Yesterday, Governor Peter Shumlin announced he would not seak a single-payer health care system for Vermont. This is a huge shift in policy for the governor who has campaigned for a single-payer system for years. He barely won re-election last month, defeating a relatively unknown Republican candidate.
The Affordable Care Act, or Obamacare, provides $2.8 billion for states to develop "innovative" healthcare delivery plans (here). Washington state officials spent most of 2013 designing a very comprehensive plan called the Washington State Health Care Innovation Plan (SHCIP). The work was supported by a $1 million grant from the federal government.
Obamacare remains unpopular with the American public. The Gallup Poll from last month found that only 37 % of Americans approved of Obamacare and a startling 56% disapprove of the law. Many ideas are now circulating for meaningful health care reform.
Senator Chuck Schumer (D-NY) has had a position of leadership in the Democratic caucus for years. He has been one of the most outspoken supporters of Obamacare since the Congressional debate in 2009.
However, in an address to the National Press Club last week (audio available here), he admitted that: "Unfortunately, Democrats blew the opportunity the American people gave them (in the 2008 election). We took their mandate and put all of our focus on the wrong problem: health care reform."
The U.S. Supreme Court decided last week to hear King v. Sebelius this term. This is one of at least four lawsuits that deal with the legality of the IRS giving out taxpayer subsidies in the federal health insurance exchange.
Republicans will control the U.S. Senate next session. The Affordable Care Act, or Obamacare, remains unpopular with Americans and the issue for the G.O.P. will be to repeal or reform the law. With President Obama in the White House until 2016, the chance for repeal is virtually zero. The Republicans don't have enough votes to override a presidential veto.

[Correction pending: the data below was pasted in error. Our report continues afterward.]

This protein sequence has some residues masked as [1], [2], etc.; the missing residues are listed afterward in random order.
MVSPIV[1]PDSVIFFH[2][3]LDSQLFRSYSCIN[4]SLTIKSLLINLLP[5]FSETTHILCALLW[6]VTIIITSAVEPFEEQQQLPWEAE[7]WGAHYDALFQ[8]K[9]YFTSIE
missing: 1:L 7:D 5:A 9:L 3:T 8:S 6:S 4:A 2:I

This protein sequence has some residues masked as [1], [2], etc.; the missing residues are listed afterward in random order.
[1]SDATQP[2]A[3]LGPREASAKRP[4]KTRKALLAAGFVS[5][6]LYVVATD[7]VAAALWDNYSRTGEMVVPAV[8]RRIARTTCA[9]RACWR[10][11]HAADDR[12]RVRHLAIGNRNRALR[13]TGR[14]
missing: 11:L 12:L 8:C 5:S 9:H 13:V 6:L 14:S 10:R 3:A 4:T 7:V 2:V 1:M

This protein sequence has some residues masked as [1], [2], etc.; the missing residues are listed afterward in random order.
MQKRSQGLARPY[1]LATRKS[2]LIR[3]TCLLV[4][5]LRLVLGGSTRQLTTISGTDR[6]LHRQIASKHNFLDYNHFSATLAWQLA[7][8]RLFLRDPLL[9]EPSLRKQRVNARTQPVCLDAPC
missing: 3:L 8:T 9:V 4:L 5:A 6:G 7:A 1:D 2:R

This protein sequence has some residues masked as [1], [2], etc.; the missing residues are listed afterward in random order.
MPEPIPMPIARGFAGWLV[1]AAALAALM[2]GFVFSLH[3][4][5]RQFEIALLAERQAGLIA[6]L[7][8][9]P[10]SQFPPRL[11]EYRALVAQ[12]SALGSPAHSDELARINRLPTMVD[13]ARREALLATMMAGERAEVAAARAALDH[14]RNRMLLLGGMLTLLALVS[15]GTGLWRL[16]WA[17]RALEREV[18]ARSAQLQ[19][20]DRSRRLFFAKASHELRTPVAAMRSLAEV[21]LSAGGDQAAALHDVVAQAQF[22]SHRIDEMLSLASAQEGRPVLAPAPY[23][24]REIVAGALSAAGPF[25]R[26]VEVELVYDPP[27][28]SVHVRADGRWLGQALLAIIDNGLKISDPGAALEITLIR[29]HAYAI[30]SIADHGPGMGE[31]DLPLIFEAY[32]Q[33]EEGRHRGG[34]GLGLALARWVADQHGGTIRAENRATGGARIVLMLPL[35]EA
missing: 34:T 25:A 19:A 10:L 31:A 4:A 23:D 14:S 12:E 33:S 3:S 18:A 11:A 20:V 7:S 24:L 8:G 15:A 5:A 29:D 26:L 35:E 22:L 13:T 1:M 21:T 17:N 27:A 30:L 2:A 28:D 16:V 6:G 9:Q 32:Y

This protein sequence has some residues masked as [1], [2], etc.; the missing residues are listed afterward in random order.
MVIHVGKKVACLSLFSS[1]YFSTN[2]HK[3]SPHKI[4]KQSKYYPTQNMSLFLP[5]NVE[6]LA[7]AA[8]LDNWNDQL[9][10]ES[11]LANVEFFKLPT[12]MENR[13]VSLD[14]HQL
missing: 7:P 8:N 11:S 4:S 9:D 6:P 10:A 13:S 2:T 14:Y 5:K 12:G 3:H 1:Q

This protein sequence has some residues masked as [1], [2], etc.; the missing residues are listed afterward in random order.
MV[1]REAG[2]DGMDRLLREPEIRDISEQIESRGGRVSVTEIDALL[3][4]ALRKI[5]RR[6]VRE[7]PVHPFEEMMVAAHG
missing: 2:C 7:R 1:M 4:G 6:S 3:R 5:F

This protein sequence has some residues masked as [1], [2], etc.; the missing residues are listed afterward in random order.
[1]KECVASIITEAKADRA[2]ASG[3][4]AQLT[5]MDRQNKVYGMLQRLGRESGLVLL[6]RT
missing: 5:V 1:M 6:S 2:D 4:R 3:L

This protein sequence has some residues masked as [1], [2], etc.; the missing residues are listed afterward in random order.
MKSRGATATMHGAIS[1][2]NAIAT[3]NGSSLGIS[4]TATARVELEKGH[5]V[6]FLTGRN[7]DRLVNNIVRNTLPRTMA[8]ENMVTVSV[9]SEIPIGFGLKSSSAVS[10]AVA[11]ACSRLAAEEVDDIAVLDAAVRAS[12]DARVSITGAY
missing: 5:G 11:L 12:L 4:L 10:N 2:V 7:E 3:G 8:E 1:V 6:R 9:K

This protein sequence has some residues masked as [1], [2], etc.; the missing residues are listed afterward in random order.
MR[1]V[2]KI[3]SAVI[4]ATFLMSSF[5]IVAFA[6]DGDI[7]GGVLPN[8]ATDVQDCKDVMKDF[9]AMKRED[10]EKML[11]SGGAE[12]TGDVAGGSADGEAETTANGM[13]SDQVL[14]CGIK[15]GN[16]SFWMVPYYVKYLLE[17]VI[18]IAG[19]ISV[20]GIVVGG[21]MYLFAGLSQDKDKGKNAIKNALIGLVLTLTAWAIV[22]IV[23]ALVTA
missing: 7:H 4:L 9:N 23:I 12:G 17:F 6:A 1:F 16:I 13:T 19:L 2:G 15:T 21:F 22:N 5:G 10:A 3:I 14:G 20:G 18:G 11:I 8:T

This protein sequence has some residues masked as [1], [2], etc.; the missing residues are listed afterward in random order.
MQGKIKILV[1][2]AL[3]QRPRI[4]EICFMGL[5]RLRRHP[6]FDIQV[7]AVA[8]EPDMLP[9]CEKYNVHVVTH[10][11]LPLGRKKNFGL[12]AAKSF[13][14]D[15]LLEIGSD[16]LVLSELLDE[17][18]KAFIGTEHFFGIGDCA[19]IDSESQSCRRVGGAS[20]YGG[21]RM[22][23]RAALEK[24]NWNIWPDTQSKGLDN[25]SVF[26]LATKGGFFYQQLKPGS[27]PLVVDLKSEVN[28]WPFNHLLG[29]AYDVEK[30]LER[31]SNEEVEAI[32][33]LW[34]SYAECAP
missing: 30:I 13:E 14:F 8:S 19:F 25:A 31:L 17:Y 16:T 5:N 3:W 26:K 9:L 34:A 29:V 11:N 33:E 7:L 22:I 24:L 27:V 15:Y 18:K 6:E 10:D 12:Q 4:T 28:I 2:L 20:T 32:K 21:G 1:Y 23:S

The Affordable Care Act (ACA), or Obamacare, was signed into law in 2010. It was one year ago today that the state and federal health insurance exchanges began enrollment. Washington state is one of 15 states that established its own exchange. The other 35 states elected to use the federal exchange.
Yesterday, the Obama Administration released data that shows hospitals are projected to save $5.7 billion in uncompensated care costs because of the Affordable Care Act (ACA) or Obamacare. The majority of the savings comes from the Medicaid expansion and is anticipated to occur in those state that chose to expand the program for low-income individuals.
The Washington State Hospital Association released financials for the first half of 2014 as reported in The Seattle Times today. The big news was a decrease of $154 million in charity care for hospitals in the state. Hospitals believe this 30% decrease in charity care is a result of more people being insured through Obamacare. Specifically, the Affordable Care Act expands Medicaid for more people in the low-income demographic.
The Seattle Times published an excellent article today outlining the crisis in rural health care delivery. All areas of the nation, but especially the smaller communities, face a real shortage in primary care providers.
It was recently reported that the Centralia School District submitted false financial claims to the Medicaid program at least 200 times. What does a school district have to do with Medicaid, a health insurance entitlement for children of poor families?
On July 22nd, the U.S. Appeals Court for the D.C. Circuit ruled in a 2 to 1 decision that the residents of any state that used the federal health insurance exchange could not legally receive taxpayer subsidies to help them purchase health insurance. (Here) The language in the Affordable Care Act (ACA), or Obamacare, is very specific.
In a potentially huge blow to the Affordable Care Act (ACA), or Obamacare, the U.S. Appeals Court for the D. C. Circuit today ruled in a 2-1 decision that the I.R.S. lacked the authority to allow subsidies to be provided in health insurance exchanges not run by individual states (Halbig vs Burwell). (Here)